A wormhole solution necessarily violates the averaged null energy condition (ANEC). The positive energy theorem says that if the dominant energy condition (DEC) holds, then the ADM mass is strictly greater than zero for a non-flat spacetime. The DEC is stronger than the ANEC. So a wormhole must violate the DEC, and therefore the positive energy theorem doesn't apply, and there seems to be no conclusive answer as to the sign of the wormhole's ADM mass. It's of course possible that there is some other argument that I'm not aware of that would give a more definite answer about the sign of the mass.
Kip Thorne's group at Cal Tech did a lot of work on wormholes and CTCs in the 1980's. Some of their papers, as far as I recall, seemed to implicitly assume a positive ADM mass. They describe a mechanism by which any wormhole can always be made into an eternal time machine. This is briefly described, e.g., in Echeverria 1991, and their mechanism basically involves accelerating one mouth so that it has some cumulative time dilation. Reading those arguments, my understanding was always that that they were talking about manipulating the mouth by attracting it gravitationally with an external positive mass. But of course if the mouth had a negative mass, you could manipulate it just as easily using the repulsion of a positive mass. It might be helpful to comb through some of those old papers and see if they ever explicitly give some reason why the ADM mass should have a particular sign.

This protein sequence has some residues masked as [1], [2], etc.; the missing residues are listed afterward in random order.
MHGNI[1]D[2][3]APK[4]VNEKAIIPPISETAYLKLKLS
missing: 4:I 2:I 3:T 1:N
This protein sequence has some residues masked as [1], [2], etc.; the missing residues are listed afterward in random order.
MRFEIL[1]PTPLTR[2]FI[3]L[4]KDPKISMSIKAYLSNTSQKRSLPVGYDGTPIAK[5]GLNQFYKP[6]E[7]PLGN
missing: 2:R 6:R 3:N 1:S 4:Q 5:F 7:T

Echeverria 1991 - Echeverria, 1991, "Billiard balls in wormhole spacetimes with closed timelike curves: Classical theory," http://authors.library.caltech.edu/6469/